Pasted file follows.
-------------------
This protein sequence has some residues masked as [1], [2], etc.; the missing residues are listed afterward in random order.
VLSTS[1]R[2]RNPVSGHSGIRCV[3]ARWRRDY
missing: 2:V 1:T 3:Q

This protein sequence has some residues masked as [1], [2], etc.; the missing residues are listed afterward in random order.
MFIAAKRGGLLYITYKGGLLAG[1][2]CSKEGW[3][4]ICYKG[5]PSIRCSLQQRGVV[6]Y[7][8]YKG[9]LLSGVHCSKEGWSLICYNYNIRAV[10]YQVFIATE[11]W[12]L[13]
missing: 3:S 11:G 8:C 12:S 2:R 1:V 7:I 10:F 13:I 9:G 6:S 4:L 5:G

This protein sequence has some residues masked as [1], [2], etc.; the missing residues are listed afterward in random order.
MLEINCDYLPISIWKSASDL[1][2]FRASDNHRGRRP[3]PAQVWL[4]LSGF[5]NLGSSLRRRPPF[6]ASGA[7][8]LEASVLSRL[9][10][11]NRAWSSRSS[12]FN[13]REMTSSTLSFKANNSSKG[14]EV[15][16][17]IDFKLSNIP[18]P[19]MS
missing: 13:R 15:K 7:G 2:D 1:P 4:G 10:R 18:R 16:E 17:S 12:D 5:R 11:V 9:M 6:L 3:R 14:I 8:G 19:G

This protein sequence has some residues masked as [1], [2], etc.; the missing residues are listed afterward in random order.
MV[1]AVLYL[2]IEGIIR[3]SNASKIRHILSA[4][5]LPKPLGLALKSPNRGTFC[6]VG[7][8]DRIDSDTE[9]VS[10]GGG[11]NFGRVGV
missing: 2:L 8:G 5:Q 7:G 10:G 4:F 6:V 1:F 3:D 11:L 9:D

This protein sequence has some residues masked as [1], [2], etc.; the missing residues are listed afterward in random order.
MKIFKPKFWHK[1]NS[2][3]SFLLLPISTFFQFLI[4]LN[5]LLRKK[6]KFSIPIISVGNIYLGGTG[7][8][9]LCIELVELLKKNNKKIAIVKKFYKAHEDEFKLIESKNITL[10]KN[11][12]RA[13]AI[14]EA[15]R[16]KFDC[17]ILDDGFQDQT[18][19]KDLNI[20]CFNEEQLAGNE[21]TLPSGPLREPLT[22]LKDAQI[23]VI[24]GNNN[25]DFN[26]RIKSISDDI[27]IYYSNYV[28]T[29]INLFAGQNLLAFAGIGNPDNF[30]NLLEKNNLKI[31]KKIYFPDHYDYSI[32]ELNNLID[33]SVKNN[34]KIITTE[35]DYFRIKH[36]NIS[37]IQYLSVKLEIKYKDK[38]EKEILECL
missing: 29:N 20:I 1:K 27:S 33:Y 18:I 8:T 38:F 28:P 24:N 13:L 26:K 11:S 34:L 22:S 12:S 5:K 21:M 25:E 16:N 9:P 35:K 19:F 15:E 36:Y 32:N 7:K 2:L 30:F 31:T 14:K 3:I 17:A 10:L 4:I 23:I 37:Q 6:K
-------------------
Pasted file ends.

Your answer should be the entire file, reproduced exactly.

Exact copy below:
This protein sequence has some residues masked as [1], [2], etc.; the missing residues are listed afterward in random order.
VLSTS[1]R[2]RNPVSGHSGIRCV[3]ARWRRDY
missing: 2:V 1:T 3:Q

This protein sequence has some residues masked as [1], [2], etc.; the missing residues are listed afterward in random order.
MFIAAKRGGLLYITYKGGLLAG[1][2]CSKEGW[3][4]ICYKG[5]PSIRCSLQQRGVV[6]Y[7][8]YKG[9]LLSGVHCSKEGWSLICYNYNIRAV[10]YQVFIATE[11]W[12]L[13]
missing: 3:S 11:G 8:C 12:S 2:R 1:V 7:I 10:F 13:I 9:G 6:S 4:L 5:G

This protein sequence has some residues masked as [1], [2], etc.; the missing residues are listed afterward in random order.
MLEINCDYLPISIWKSASDL[1][2]FRASDNHRGRRP[3]PAQVWL[4]LSGF[5]NLGSSLRRRPPF[6]ASGA[7][8]LEASVLSRL[9][10][11]NRAWSSRSS[12]FN[13]REMTSSTLSFKANNSSKG[14]EV[15][16][17]IDFKLSNIP[18]P[19]MS
missing: 13:R 15:K 7:G 2:D 1:P 4:G 10:R 18:R 16:E 17:S 12:D 5:R 11:V 9:M 6:L 3:R 14:I 8:G 19:G

This protein sequence has some residues masked as [1], [2], etc.; the missing residues are listed afterward in random order.
MV[1]AVLYL[2]IEGIIR[3]SNASKIRHILSA[4][5]LPKPLGLALKSPNRGTFC[6]VG[7][8]DRIDSDTE[9]VS[10]GGG[11]NFGRVGV
missing: 2:L 8:G 5:Q 7:G 10:G 4:F 6:V 1:F 3:D 11:L 9:D

This protein sequence has some residues masked as [1], [2], etc.; the missing residues are listed afterward in random order.
MKIFKPKFWHK[1]NS[2][3]SFLLLPISTFFQFLI[4]LN[5]LLRKK[6]KFSIPIISVGNIYLGGTG[7][8][9]LCIELVELLKKNNKKIAIVKKFYKAHEDEFKLIESKNITL[10]KN[11][12]RA[13]AI[14]EA[15]R[16]KFDC[17]ILDDGFQDQT[18][19]KDLNI[20]CFNEEQLAGNE[21]TLPSGPLREPLT[22]LKDAQI[23]VI[24]GNNN[25]DFN[26]RIKSISDDI[27]IYYSNYV[28]T[29]INLFAGQNLLAFAGIGNPDNF[30]NLLEKNNLKI[31]KKIYFPDHYDYSI[32]ELNNLID[33]SVKNN[34]KIITTE[35]DYFRIKH[36]NIS[37]IQYLSVKLEIKYKDK[38]EKEILECL
missing: 29:N 20:I 1:K 27:S 33:Y 18:I 8:T 38:F 28:P 24:N 13:L 26:K 11:S 34:L 22:S 12:S 5:K 21:M 25:E 16:N 9:P 35:K 19:F 15:E 36:Y 32:N 7:K 2:L 30:F 31:T 14:K 3:I 17:A 10:L 4:I 23:I 37:Q 6:K